Aug. 19, 2010 University of Alberta researcher Margie McNeely says results from an international study she was part of indicates certain precautions about the risk of lymphedema for breast cancer survivors are outdated.
McNeely, from the Faculty of Rehabilitation Medicine, says women who've had breast cancer surgery are often warned that pressure changes in an airplane cabin could trigger lymphedema, chronic swelling in the arm. But the study she did with an Australian research team showed that only five per cent of these women are likely at risk of developing any arm swelling when flying.
The caution about lymphedema risk is for women who have had lymph nodes removed from the armpit, a common procedure during cancer treatment. McNeely says because these lymph nodes help drain fluid when they are removed there is the potential for chronic swelling.
McNeely teamed up with Australian researcher Sharon Kilbreath to study the effect of air travel on 60 Canadian breast cancer survivors who were flying to Australia for an International Dragon Boat Festival. Seventeen of these women were from Edmonton. The study also involved a group of 12 women who were travelling to the festival from different areas of Australia.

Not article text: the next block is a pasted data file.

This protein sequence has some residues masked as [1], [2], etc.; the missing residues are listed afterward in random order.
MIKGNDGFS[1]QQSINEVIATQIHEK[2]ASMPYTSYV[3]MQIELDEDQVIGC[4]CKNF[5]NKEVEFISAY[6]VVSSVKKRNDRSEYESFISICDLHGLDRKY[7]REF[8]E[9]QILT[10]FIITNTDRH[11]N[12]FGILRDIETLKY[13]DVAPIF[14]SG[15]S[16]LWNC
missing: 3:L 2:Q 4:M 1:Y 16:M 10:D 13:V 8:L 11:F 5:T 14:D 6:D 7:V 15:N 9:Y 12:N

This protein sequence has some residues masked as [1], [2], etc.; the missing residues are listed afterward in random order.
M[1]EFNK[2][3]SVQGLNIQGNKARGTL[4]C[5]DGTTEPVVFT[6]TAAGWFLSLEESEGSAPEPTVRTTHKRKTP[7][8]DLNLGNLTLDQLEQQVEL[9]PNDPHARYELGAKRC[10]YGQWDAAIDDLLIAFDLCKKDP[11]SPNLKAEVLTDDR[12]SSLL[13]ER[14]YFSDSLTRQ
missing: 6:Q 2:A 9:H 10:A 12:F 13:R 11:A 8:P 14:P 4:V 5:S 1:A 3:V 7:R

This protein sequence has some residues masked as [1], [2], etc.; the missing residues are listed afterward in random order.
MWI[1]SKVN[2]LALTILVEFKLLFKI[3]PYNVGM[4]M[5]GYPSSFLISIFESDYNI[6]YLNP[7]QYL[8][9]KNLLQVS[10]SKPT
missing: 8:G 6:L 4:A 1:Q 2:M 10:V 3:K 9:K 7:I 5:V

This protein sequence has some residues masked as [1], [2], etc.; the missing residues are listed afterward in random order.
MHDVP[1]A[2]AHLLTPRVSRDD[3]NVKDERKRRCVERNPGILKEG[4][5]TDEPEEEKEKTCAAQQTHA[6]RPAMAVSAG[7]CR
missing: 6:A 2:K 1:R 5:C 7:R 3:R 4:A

The researchers compared both of the participants' arms, the arm where lymph nodes were removed from the armpit and the opposite unaffected arm, with a device that can detect subtle changes in fluid difference between the arms. The measurements were done in Canada before they left and again in Australia when they arrived.
Findings indicate that 95 per cent of the women had no arm swelling. Four women had a slight increase but at a follow-up test, done six weeks after the women returned to Canada, three were back to normal and only one woman was found at possible risk for chronic swelling.
McNeely says that, until now, information about air travel and lymphedema risk has not been based on solid evidence, but says this research shows that while there is a risk of developing lymphedema during flight, that risk is very low.
McNeely's research was published in the journal Breast Cancer Research and Treatment.
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